Name:  Phylis Makurunje Role/Occupation:  Materials Engineer Country:  South Africa Phylis Makurunje’s work revolves around one of the biggest concerns facing the materials industry when it comes to building hyper-fast aircrafts- creating aircrafts using the appropriate materials to withstand the high temperatures experienced at hypersonic flight. At hypersonic speeds most metals melt. “As such, the aim is to have reusable materials that give the planes as many flights as possible before replacement. That is why I work on ultra-high temperature composites (UHTCs),” says Makurunje. Makurunje’s childhood dream was to make a helicopter one day. She was not entirely sure how to achieve her dream but pursued a career in STEM. She achieved a BEng (Bachelor of Engineering) in Chemical Engineering from the National University of Science and Technology. She then worked in the metallurgical industry for a few years after which she enrolled for MSc Materials Engineering at the University of the Witwatersrand. It was here that the doors to outer space world opened for her and she began an incredible journey of working on UHTCs for rockets and future hypersonic space aeroplanes which can travel across continents in just one hour. She reached the realisation that she, “had incredibly leaped into [her] childhood dream field with the opportunity to work on aerospace materials.” And hence she proceeded with doctoral studies, following her MSc and has also been simultaneously working in the armour materials industry. With time, the “Materials Engineer” label has replaced the “Chemical Engineer” one. She wakes up every morning and asks herself, “Why can’t it be from Africa?” “Why can’t it be inexpensive?” “Why can’t it be accessible to all?” Makurunje thinks on these questions as she handles the challenges that come her way. She feels, “Just like the Internet of Things revolutionised the globe and essentially how everything is running our lives today, the Space of Things as I call it, is the next revolution and it is already here,” and is constantly driven by the potential impact that space technologies have on humanity. She describes her experience as a woman in the STEM field as having “been fun, fascinating and, of course, one’s fortitude has to be continually put to the test.” Makurunje believes one of the biggest issues facing women in STEM is mentorship, “Mentoring efforts that have gathered significant momentum are mostly directed at school-going girls. When young women try to reach out to women in STEM who have made it, they usually get no response at all or a passive one.” She feels that good mentoring at this level should be modelled and promoted and that senior STEM women should volunteer as dedicated mentors. Makurunje believes like many others that the 21st century may belong to Africa, “It is up to Africa to shake off the historical narrative of perpetually trailing on technological issues.” Many African countries have already increased the number of school students taking STEM subjects. Her message to the continent is simple and succinct yet insightful, “Enlarge your capacity. Spread out. Think big. Spare not.” Read more about our Geeky Girl Phylis Makurunje as she travels through the STEM world faster than hypersonic flight, setting the STEM world alight with her bright ideas. 1. Describe what your work entails. My work involves answering the materials question in upcoming hyper-fast aircrafts. Hypersonic flight is the next-thing in aviation; it involves shattering the sound barrier and zooming travellers to their destination via the fringes of space. Such daring speeds mean that one can fly across continents in just one hour. However, the faster the aircraft/spacecraft moves, the hotter the surface of the body becomes, especially at the sharp and leading edges. Temperatures soar to ranges beyond which most metals melt. As such, the aim is to have reusable materials that give the planes as many flights as possible before replacement. That is why I work on ultra-high temperature composites (UHTCs).This motivates me to wake up every morning and ask, “Why can’t it be from Africa?” “Why can’t it be inexpensive?” “Why can’t it be accessible to all?” 2. Describe your engineering journey. I studied BEng (Bachelor of Engineering) Chemical Engineering at the National University of Science and Technology. I worked in the metallurgical industry for a few years and then went for an MSc Materials Engineering at the University of the Witwatersrand. When I realised how I had incredibly leaped into my childhood dream field with the opportunity to work on aerospace materials, I proceeded with doctoral studies. I have been working in the armour materials industry as well. The “Materials Engineer” label has overtaken the “Chemical Engineer” one. 3. What excites you about your job? What motivates you to get out of bed every morning? I am driven by the potential impact that space technologies have on humanity. Just like the “Internet of Things” revolutionised the globe and essentially how everything is running our lives today, the “Space of Things” as I call it, is the next revolution and it is already here. Outer space is the next hotspot of business conversations. 4. How would you describe your experience as a woman in the engineering space? It has been fun, fascinating and, of course, one’s fortitude has to be continually put to the test. This is where the issue of mentoring comes into play. Getting female mentors when starting a career in STEM (outside the one an employer may assign, who's usually a man) seems very difficult. Mentoring efforts that have gathered significant momentum are mostly directed at school-going girls. When young women try to reach out to women in STEM who have made it, they usually get no response at all or a passive one from 10 out of 10 potential mentors. It is high time good mentoring got modelled and senior STEM women stepped out to be dedicated mentors. 5. What advice would you give to young women aspiring to enter the engineering field? I would say “Do you, all the way”. A number of young people get derailed from their areas of passion and dreams by the voices of the people around them who misguide them that if one is good at Science subjects in school then they have to become a medical doctor. I admire medical doctors; but each one of us has to find our individual element and run with it. 6. As a STEM woman in Africa, how do you foresee the growth and progress of STEM on the continent? Is Africa a “land of opportunity”? I found the future of Africa well described in a quote I read back in 2007 in a World Bank publication, by one of the former presidents, “The 20th century saw the stunning rise of countries like China, India and Japan. The 21st century may belong to Africa.” It is up to Africa to shake off the historical narrative of perpetually trailing on technological issues. The positive is that many African countries are taking significant strides on increasing the number of students taking STEM subjects in schools. These are the important steps that point to a brighter future. My message to the continent: Enlarge your capacity. Spread out. Think big. Spare not. 7. Have there been any milestone moments or eureka moments in your career? My eureka moment came when I got the opportunity to study aerospace materials at the University of the Witwatersrand. It opened doors for me to the outer space world and the journey has been incredible. Having to work on ultra-high temperature composites (UHTCs) for rockets and future hypersonic space aeroplanes which can travel across continents in just one hour connected me with my childhood dream of “making a helicopter one day.” 8. How do you maintain a work-life balance? My friends label me “Juggler”; but I am not sure if I am that good at playing the balancing game. I really liked the idea that I learnt from an article on Randy Zuckerberg “Accept that it’s impossible to tick all the boxes everyday so choose just three [out of the five things that would balance one’s life] – say work, sleep and family. If you focus on three [in a day] and achieve them to the best of your ability you will be more productive, more successful and kinder on yourself.” 9. Who is your role model? Who inspires you? I am always inspired by the hundreds of stories of darity, of defying odds and of finding purpose from people from all walks of life that I get to listen to or read about. It difficult for me to single out one; I like that variety. 10. Where can more information or insight into your work be found? https://www.linkedin.com/in/phylis-makurunje-b598741a/ Facebook:  Phylis Makurunje Twitter:  @makurunje_phyl Phylis Makurunje interviewed by Dhruti Dheda Dhruti Dheda is a Chemical Engineer with a strong interest in media and communication. She is the editor of the Engineers without Borders South Africa Newsletter and the Community Manager – South Africa and Regional Outreach for Geeky Girl Reality. If you wish to collaborate or network, contact her at  dhruti@geekyreality.com  or find her on twitter  @dhrutidd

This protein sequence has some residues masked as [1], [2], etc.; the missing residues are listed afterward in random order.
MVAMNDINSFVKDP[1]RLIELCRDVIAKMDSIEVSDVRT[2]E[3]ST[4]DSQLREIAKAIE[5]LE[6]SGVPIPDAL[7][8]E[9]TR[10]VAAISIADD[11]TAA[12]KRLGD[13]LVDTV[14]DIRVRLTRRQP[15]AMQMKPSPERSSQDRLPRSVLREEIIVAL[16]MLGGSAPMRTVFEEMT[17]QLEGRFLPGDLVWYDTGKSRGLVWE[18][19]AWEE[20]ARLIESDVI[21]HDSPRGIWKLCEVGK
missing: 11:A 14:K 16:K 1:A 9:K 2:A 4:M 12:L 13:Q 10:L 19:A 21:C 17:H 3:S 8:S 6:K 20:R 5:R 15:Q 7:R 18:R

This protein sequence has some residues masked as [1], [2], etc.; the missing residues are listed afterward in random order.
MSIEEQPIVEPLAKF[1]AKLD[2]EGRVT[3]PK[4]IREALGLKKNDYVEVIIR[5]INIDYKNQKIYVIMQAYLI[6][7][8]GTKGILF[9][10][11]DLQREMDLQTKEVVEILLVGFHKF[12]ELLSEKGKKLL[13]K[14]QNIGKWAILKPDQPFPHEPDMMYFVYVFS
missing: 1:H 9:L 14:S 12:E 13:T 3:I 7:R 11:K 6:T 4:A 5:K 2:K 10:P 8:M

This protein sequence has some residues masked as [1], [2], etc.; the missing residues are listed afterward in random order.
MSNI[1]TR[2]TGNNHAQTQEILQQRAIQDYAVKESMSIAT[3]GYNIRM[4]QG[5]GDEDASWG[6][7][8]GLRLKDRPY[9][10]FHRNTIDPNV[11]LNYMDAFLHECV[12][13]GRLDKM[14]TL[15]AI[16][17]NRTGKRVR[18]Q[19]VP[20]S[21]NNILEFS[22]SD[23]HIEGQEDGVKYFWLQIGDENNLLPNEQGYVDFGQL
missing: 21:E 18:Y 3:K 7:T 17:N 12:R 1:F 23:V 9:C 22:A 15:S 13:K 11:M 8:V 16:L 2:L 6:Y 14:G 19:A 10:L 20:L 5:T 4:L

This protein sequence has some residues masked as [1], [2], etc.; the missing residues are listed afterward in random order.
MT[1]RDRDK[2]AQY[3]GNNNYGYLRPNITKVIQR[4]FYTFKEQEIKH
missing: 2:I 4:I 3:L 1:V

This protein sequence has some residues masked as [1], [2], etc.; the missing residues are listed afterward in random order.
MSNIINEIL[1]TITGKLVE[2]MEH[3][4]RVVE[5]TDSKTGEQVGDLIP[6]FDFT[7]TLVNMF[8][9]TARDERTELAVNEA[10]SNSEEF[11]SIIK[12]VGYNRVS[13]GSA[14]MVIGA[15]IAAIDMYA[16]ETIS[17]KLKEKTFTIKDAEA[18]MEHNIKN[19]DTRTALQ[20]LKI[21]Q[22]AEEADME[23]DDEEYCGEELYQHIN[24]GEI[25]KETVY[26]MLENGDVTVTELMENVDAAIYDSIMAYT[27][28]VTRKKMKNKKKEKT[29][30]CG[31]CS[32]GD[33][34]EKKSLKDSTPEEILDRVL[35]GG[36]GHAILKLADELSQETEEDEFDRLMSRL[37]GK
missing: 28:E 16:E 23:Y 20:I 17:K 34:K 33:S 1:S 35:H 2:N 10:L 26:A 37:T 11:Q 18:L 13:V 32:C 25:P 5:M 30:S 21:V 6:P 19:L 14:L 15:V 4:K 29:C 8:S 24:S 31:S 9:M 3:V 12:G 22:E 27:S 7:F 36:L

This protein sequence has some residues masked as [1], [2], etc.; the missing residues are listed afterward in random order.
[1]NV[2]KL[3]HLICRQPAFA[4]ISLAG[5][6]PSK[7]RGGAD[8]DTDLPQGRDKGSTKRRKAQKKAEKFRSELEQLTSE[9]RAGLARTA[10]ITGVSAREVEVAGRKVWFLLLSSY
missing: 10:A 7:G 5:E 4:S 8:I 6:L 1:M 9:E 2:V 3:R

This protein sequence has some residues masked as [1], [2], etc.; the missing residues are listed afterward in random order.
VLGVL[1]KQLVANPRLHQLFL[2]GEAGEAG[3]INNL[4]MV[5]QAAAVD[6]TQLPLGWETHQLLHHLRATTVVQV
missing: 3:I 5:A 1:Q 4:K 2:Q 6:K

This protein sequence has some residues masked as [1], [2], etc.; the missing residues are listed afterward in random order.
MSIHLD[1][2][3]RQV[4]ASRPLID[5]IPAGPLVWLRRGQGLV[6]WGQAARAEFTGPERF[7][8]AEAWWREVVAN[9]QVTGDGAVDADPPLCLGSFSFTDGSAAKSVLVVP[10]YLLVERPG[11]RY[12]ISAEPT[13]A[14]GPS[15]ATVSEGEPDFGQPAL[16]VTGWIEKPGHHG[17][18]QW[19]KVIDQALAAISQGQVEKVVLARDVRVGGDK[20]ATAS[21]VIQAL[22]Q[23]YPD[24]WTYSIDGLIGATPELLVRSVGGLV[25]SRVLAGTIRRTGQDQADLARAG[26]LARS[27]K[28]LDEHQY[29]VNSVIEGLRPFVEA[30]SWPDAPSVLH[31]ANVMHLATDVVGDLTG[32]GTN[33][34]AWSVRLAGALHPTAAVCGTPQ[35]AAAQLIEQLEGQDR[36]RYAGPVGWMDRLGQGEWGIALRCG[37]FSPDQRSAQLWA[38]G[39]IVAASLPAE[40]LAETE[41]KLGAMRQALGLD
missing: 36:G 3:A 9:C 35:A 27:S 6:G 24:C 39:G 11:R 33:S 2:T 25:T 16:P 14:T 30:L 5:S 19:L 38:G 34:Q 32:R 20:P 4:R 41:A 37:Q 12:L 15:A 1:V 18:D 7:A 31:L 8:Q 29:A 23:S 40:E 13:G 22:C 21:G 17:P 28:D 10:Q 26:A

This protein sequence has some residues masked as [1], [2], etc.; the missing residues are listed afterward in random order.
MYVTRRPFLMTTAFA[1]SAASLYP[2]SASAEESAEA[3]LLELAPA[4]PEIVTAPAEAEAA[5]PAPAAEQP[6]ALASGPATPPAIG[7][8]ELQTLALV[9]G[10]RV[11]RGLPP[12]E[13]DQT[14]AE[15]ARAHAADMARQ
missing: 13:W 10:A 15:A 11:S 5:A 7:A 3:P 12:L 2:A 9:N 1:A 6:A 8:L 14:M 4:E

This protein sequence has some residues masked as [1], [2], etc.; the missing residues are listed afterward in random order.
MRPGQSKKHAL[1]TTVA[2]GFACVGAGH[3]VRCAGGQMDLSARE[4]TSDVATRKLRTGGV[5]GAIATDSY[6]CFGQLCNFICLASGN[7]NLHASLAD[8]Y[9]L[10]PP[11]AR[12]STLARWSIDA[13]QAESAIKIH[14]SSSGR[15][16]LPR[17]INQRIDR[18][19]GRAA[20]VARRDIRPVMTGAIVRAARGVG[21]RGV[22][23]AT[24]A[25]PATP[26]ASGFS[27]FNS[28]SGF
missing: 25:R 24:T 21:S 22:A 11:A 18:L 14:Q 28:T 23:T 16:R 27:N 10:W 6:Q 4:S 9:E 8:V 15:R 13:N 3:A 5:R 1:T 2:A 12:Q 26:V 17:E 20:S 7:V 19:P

Name:  Yashodani Pillay Role/Occupation:  PhD Candidate: Laboratory Medicine and Medical Sciences (UKZN) Country:  South Africa Yashodani Pillay  is completing a PhD in Toxicology and Molecular Biology at the University of Kwa-Zulu Natal (UKZN). Her current research focuses on toxin contamination in food, which disproportionately affects developing countries such as South Africa where food transportation and storage infrastructure is limited, as a possible etiological agent in non-communicable diseases (NCDs). NCDs have risen rapidly in recent years, particularly in developing nations to become the leading cause of mortality worldwide. Although the current strategy used to address NCDs focusses on healthy diets and lifestyle changes, her research indicates that food quality is also an important consideration when tackling NCDs. Pillay has always been fascinated by the complex relationship between humans and disease. When she began her career as a scientist, she was unsure of how to combine her love for the innovation and problem-solving of the science field with her passion for social justice. Pillay completed her BSc in Biomedical Sciences at UKZN. She undertook additional research assistantships in parasitology and ecology during her undergraduate years as she was uncertain of what she wanted to specialise in after graduation. To get a feel for the different avenues available to her, she selected final year research projects in the fields of Biology and Medical Biochemistry. She found that she thoroughly enjoyed the variety of molecular techniques and projects in Medical Biochemistry and chose to complete her honours, from which she graduated summa cum laude and then master (which she has now upgraded to a PhD) in that field. Whilst at university, she had the opportunity to work with different NGOs, government and international agencies in health, policy and education. This gave her a chance to use her acquired skills for real life applications. Pillay hopes to eventually go into public health and use this knowledge in evidence based policy and initiatives or to enter a graduate medical/public health integrated program to combine these interests. Pillay says that one of her strangest experiences as a woman in the STEM space has been that, “people often mistake me for a man over written correspondence and are then surprised when we meet or chat over the phone.” She hopes that her presence as a female scientist goes some way towards breaking down that perception. Her advice to young women aspiring to enter the STEM field is to not be afraid to speak up, “sometimes people fail to realize that women make up half the world’s population and bring with them half the world’s problems and half the world’s solutions too. Your unique perspective brings innovation to the field.” She feels that African scientists are under immense pressure to produce high level, competitive research with far fewer resources their foreign counterparts. But she also feels that “this forces us to be innovative and to collaborate and I think we are slowly eroding any stereotypes that still exist.” Pillay believes that the continent has great potential for growth and that the key would be to “engage more youth in STEM, dismantle preconceived ideas about the sector [that it is] too difficult, just for academics, western ideology, “out of reach” – all of which are simply not true as scientific concepts underlie all our day to day lives, make it more relatable to more groups in our country and provide better support structures for youth entering STEM…” She is really encouraged when she sees that research done here is on par with international research. For instance, her oral presentation was nominated for an award at the Eurotox2016 conference in Spain. Over time, she has realised that a better work life balance leads to better work and wellbeing in the long run. This means prioritizing what she refers to as the productivity pillars in her life: sleep, exercise and fresh food. She says that this may “sound elementary but when working under deadlines and time dependent experiments these can easily run away from you.” Combine the use of all your senses, your love for knowledge and your support for women in STEM as you delve further into this interview on how this enamoured Geeky Girl, Yashodani Pillay combines her love for science and her passion for social justice. 1. Describe what your work entails. I’m doing a PhD in Toxicology and Molecular Biology using an in vitro model. Basically, I test food borne toxins on human cells grown in an artificial environment. We can alter this environment to simulate different conditions in the body. We then isolate different cellular components (DNA, protein, RNA for example) and run a variety of downstream tests that can tell us about changes to their integrity or the system. It’s a lot of lab hours but also a lot of office-based hours too, which most people don’t expect. Planning experiments and experimental design, grant applications, writing articles, analysing data, troubleshooting, maintaining admin and organization are also important parts of being a medical scientist. In more technical terms: the incidence of non-communicable diseases (NCDs) (diabetes, cancer, heart disease) has risen rapidly in recent years, particularly in developing nations to become the leading cause of mortality worldwide. My current research focuses on toxin contamination in food (which disproportionately affects developing countries where food transport and storage infrastructure is limited) as a possible etiological agent in NCDs. While current strategy to address NCDs focusses on healthy diets and lifestyle changes our research indicates food quality is also an important consideration. I hope to eventually go into public health to use this knowledge in evidence based policy and initiatives, or go into a graduate medical/public health integrated program to combine these interests. 2. Describe your STEM journey. The complex relationship between humans and disease has always fascinated me. I began my career as a scientist with a love for the innovation and problem-solving in science and passion for social justice, though uncertain of how to bring them together. I completed my BSc in Biomedical Sciences in 2012. I wasn’t sure of what I wanted to specialise in for honours and postgrad so undertook additional research assistantships in parasitology and ecology during my undergraduate years and selected my final year research projects in Biology and Medical Biochemistry (to get a feel for the different fields available to me). I really enjoyed the variety of molecular techniques and projects in Medical Biochemistry and so decided to stay for honours (summa cum laude) and then masters which I upgraded to PhD. While at university studying the science behind disease I’ve worked with different NGOs, government and international agencies in health, policy and education. This has given me a chance to use the skills acquired in my training for real life applications and impact and has been greatly rewarding. 3. What excites you about your job? What motivates you to get out of bed every morning? I’d say I have a top 3. I love how science is at the forefront of innovation, discovery and solutions. That we can learn from laboratory data and the scientific method and improve real life situations, applications and the lives of others. I love that science has a place for creativity and design – both at experimental level and communication in images and presentations. 4. How would you describe your experience as a woman in the STEM space? People often mistake me for a man over written correspondence and are then surprised when we meet or chat over the phone – that’s probably been the strangest thing for me. I hope my presence in the field goes some way towards breaking down that perception. But in terms of day to day laboratory life; I have an incredibly supportive supervisor. He constantly encourages me to pursue my interests and has been my main pillar of support during the thesis write up. Our department is certainly female dominated (of the 14 post grads and post docs, 3 are male). We’re all passionate about our field and sharing that with people who want to learn more. 5. What advice would you give to young women aspiring to enter the STEM field? Firstly, there’s a lot more failure than success (literally) in science and research– so be ready for that. You learn quickly not to take yourself too seriously, that each failure is pointing you in a direction you may have missed before, and to take every opportunity you can to learn. Secondly, there will always be people telling what you should be and how you should be. But the best thing you can be is yourself – for you and your field. Don’t be afraid to speak up –chances are that others in some way connect with your experience or it brings something new to the table. Sometimes people fail to realize that women make up half the world’s population and bring with them half the world’s problems and half the world’s solutions too. Your unique perspective brings innovation to the field. 6. As a STEM woman in Africa, how do you foresee the growth and progress of STEM on the continent? Is Africa a “land of opportunity”? I think African scientists are often under immense pressure to produce high level, competitive research with far fewer resources than institutes abroad. If anything, this forces us to be innovative and collaborate and I think we are slowly eroding any stereotypes that still exist. It was really encouraging to travel and see that our research is on par with what’s out there internationally (My oral presentation was nominated for an award at the Eurotox2016 conference in Spain). I believe we have great potential for growth and are fertile ground for such. In my opinion the key would be to engage more youth in STEM, dismantle preconceived ideas about the sector (e.g too difficult, just for academics, western ideology, “out of reach” – all of which are simply not true as scientific concepts underlie all our day to day lives), make it more relatable to more groups in our country and provide better support structures for youth entering STEM/STEM training and early STEM careers. 7. Have there been any milestone moments or eureka moments in your career? I don’t think I’ve had that one defining moment many people describe. I’d say my honours year was a pivotal one for me. I’d always thought I’d go straight into Public Health after honours but instead ended up doing my PhD. At the time my project was based in drug discovery and I really enjoyed the novelty and creativity in building on and executing my project from start to finish. My supervisors encouraged this and progressive thinking. It was my first proper experience of research and had a lasting impact on my outlook. 8. How do you maintain a work-life balance? This has taken some time to learn but I’ve realised a better work life balance leads to better work and wellbeing in the long run. For me this means prioritizing productivity pillars in my life (sleep, exercise, fresh food). I know this sounds elementary but when working under deadlines and time dependent experiments these can easily run away from you. Then creating time for the things I enjoy – time with friends, family, travel, trying new restaurants, going to the beach (Durban beach is one of my favourite places in the world and wonderful to destress), live music or theatre performances. I think it’s important to have that balance between work and play – even if it’s something short, like a coffee date or beach walk I try to incorporate at least one per week. 9. Who is your role model? Who inspires you? Ms Jurie Thavar  – currently works for the Department of Public Works Kwa-Zulu Natal (KZN) but gives freely of her spare time to community initiatives and helping others. Public figures:  Thuli Madonsela and Caster Semenya – for their principles, resilience and commitment to excellence. 10. Where can more information or insight into your work be found? Researchgate:  https://www.researchgate.net/profile/Yashodani_Pillay Twitter Handle:  @Yash_P Yashodani Pillay interviewed by Dhruti Dheda Dhruti Dheda is a Chemical Engineer with a strong interest in media and communication. She is the editor of the Engineers without Borders South Africa Newsletter and the Community Manager – South Africa and Regional Outreach for Geeky Girl Reality. If you wish to collaborate or network, contact her at  dhruti@geekyreality.com  or find her on twitter  @dhrutidd